By Angie Smith
I gave birth to a beautiful baby boy, Marshall, in 1996.
My baby was perfect…well, at least to me he was! He talked very early. He walked very early. Marshall held fairly reasonable conversations by 18 months. I crowed at his every accomplishment, and I felt like he was an extension of my soul toddling around. Surely he was the smartest kid in the world!
Almost three years later, I gave birth to a second (surprise!) son, Michael, who was just as wonderful and beautiful. He started out on the fast track developmentally. But after about one year of age, I began to notice slight differences in his development. He didn’t talk. He didn’t show signs of walking, though he still managed to scoot or roll wherever he wanted to go. He was prone to ear infections, skin infections, and developed terrible allergies and eczema. While Mikey eventually talked in very short sentences at around age two, I knew something was, well, just not right. We didn’t bond as easily, though I was really the only person he would have anything to do with. Dropping him off at the sitter’s was a nightmare. It was as if he was trying to tell us something, but we didn’t know what. It was as if he was in another world. Mikey’s uncle nicknamed him “The Tank”, or “Sherman”, due to his habit of pushing his way over or through anything in his path. He was, ahem, rather destructive and demanding and inconsolable.
All this while my four-year-old was beginning to recognize words and write.
At first I chalked this up to being “the second baby syndrome”. Any mother of more than two children knows what I’m talking about!
When Mikey was nearly two, I took my children to be screened for lead poisoning.
My youngest son showed higher-than-normal amounts of lead, “but not life-threatening”, they told me. And the levels were “not enough to treat him…just find the source and clean it up”. How naive I was.
At the time, we lived in a home that was built in the 1920s and had been remodeled on several occasions. It had also been painted a number of times since the late 1970s when lead was first banned in paint, so at first I was skeptical that the lead came from the paint indoors, which was not peeling anywhere (I found later this really doesn’t matter).
But the paint and siding on the exterior of the home was older, and was starting to decay and chip off around the bottom. I began to check outside near their play area. Upon close inspection, I discovered innumerable tiny white chips of old paint in the dirt and sandbox where my sons played. Decades of rain and exposure to the elements had no doubt washed away old paint into the dirt all around our home.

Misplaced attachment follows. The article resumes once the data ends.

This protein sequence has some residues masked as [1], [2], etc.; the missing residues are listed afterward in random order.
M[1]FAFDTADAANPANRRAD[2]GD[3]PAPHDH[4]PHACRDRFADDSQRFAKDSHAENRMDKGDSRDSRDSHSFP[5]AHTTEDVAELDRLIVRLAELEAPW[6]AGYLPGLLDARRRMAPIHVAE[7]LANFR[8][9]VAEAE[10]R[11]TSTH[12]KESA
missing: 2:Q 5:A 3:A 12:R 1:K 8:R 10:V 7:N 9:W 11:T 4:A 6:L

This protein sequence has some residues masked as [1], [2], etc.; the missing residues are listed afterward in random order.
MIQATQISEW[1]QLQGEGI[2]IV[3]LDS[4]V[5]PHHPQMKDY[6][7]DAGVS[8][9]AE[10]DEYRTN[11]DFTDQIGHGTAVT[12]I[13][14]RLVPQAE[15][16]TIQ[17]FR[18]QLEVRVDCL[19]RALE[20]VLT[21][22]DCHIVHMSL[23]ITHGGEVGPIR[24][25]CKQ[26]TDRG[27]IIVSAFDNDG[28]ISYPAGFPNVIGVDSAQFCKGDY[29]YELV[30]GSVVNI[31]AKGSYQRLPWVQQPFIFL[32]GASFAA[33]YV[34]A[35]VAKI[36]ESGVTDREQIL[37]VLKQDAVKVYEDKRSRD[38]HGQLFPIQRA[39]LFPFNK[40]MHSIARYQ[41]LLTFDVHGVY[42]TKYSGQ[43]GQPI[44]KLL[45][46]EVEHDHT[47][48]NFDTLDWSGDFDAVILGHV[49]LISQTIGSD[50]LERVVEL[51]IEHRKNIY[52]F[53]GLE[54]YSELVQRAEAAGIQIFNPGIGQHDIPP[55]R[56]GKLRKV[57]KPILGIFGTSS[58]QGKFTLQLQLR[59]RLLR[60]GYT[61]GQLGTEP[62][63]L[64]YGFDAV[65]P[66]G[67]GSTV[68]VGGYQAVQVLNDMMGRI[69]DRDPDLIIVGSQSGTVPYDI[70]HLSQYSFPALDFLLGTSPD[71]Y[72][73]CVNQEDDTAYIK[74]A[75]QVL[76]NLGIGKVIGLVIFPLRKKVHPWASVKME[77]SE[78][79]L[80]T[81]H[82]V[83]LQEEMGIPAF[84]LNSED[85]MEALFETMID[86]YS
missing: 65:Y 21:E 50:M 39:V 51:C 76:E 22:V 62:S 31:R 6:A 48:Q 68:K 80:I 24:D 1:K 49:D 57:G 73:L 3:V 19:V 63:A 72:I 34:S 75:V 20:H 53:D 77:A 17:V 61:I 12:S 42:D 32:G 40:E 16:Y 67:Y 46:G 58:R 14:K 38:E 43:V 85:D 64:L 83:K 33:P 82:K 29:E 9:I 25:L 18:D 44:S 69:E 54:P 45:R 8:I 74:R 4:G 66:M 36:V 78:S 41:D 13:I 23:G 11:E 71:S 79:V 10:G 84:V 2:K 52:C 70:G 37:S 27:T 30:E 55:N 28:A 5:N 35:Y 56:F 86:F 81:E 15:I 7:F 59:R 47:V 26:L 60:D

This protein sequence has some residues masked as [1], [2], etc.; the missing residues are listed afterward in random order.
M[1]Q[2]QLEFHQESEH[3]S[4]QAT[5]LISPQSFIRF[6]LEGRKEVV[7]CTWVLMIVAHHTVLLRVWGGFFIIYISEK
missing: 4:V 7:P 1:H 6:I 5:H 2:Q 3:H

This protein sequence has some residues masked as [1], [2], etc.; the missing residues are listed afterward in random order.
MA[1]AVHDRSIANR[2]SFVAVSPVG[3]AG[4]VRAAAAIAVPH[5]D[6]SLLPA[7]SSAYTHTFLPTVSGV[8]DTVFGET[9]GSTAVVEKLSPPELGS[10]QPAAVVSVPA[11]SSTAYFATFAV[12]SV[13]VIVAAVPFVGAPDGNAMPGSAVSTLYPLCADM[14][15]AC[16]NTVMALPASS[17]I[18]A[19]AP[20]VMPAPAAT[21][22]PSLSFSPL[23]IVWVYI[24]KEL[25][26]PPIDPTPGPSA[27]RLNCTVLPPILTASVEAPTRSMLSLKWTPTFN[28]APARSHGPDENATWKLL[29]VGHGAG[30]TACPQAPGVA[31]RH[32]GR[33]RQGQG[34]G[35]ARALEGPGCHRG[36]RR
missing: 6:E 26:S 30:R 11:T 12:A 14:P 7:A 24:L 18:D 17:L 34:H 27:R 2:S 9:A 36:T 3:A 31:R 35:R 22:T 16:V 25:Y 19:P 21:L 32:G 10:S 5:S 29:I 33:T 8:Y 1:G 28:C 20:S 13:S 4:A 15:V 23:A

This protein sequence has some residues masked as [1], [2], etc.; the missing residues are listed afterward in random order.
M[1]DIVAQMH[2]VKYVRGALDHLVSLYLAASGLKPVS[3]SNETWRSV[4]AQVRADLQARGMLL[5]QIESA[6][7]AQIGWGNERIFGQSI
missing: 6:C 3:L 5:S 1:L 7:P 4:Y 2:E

No doubt, this was the main source of my son’s “minor” lead problem. And he ate everything, apparently including dirt. On several occasions, I fished more than one less-than-savory thing from Mikey’s little mouth.
Immediately, I moved my sons’ play equipment across the driveway. A short time later, we moved into a brand new home.
My little son blossomed. It was as if someone had flipped a switch. Then three years old, he began speaking clearly, potty-trained within days, and surprised us all with something new every day. He wasn’t sick again for months. He formed friendships at preschool, and, more importantly, the child/parent bond began to strengthen.
Knowing now what I didn’t know then, my son was toxic. My children’s pediatrician was schooled in traditional medicine, though I will give her kudos for some of her non-standard recommendations, and she often snubbed by-the-book parenting. But she never recommended any kind of detox treatment for my son, nor did the local health department.
Today, with reports of lead found in commercial toys, makeup, and still leaching out of older homes, there are probably countless children who are being poisoned by so-called “minor” levels of lead.
A breakthrough in the removal of heavy metals from the body occurred about three years ago. It didn’t arrive in time for my son and his situation, but it could help someone you know.
Have you ever heard of zeolite? It’s recently been patented and is produced in a liquid form. It’s extremely effective in removing heavy metals from the human body, and is completely safe.
Luckily, I’m not so naive anymore when it comes to heavy metal toxicity. I know that even a little lead is detrimental. I attribute a number of my son’s toddlerhood troubles to the lead problem and living in a toxic, old house.
Happily, my youngest son shows no signs of having been poisoned. He’s now in the second grade and is a straight-A student. He plays soccer and baseball, and says that when he grows up, he’s going to be a professional football player AND a scientist that designs robots. Now those are some ambitions!
Are your children walking chemistry labs? I hope not. My goal is to inform as many parents and grandparents as possible about the dangers of heavy metals (which, by the way, also come from vaccines—that’s another article though) and how to remove them with liquid zeolite.
Zeolite shows so much promise in so many areas. I only wish we had known about it then. Now here’s your chance to get educated.
Angie Smith is a Freelance Journalist who lives in Kentucky and has a keen interest in keeping her family in good health. Angie can be contacted by e-mail at email@example.com and she will be glad to personally answer any questions you may have about liquid zeolite.